The Tokyo Olympics, according the Japanese Olympic President, will be going ahead this summer – no matter what. How this translates to the actual events and the people that will be allowed to be there remains to be seen but we now have a look at the first “Playbook” that shares what is known and steps to mitigate the Covid-19 virus.
The Tokyo Olympics “Playbook” for Covid-19
Link: Tokyo Olympics Playbook
At a cost of over $15 billion (at present), Japan is definitely wanting to see their Tokyo Olympics take place. This means a much different Olympics than the world viewed in 2016 and each time before that.
However, the International Olympic Committee and Japan have put out the first of several Playbooks that are meant to help those participants know what will be expected of them and what measures will be taken against Covid-19.
Some of the Steps Being Taken
Here are the 4 “principles” being issued for Olympic participants:
In addition, the Playbook says that those that will be in Japan should “support athletes by clapping and not singing or chanting” as well as “ventilate rooms and common spaces every 30 minutes.”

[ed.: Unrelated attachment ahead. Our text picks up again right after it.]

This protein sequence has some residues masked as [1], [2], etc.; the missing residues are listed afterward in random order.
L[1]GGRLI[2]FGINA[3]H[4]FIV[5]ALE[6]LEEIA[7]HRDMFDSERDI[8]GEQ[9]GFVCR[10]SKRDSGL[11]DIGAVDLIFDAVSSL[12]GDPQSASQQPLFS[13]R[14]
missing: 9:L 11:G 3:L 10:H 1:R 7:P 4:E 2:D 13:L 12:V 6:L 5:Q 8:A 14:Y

However, some more of their health guidelines are actually a little more lax than many other countries (especially in Europe) as in this one “wear a mask at all times, unless outside and two metres away from others.” So, you won’t need a mask outside unless someone is within the 2 meters – which probably means that you would likely need to wear a mask at all times. The exception would be likely those athletes warming up and participating.
The participants will also only be allowed to use particular transportation – public transportation should not be used. Participants will also be assigned to specific “movement” plans where people will only be able to go where they are allowed per their individual playbooks.
What is missing from the Playbook is that Japan will not require a quarantine or a vaccine for those participants entering Japan.
Besides the participants, it will remain to see how much Japan will open up for people from all over the world. It will definitely be a very different Olympics than Tokyo thought when they won their bid for the 2020 Summer Olympics…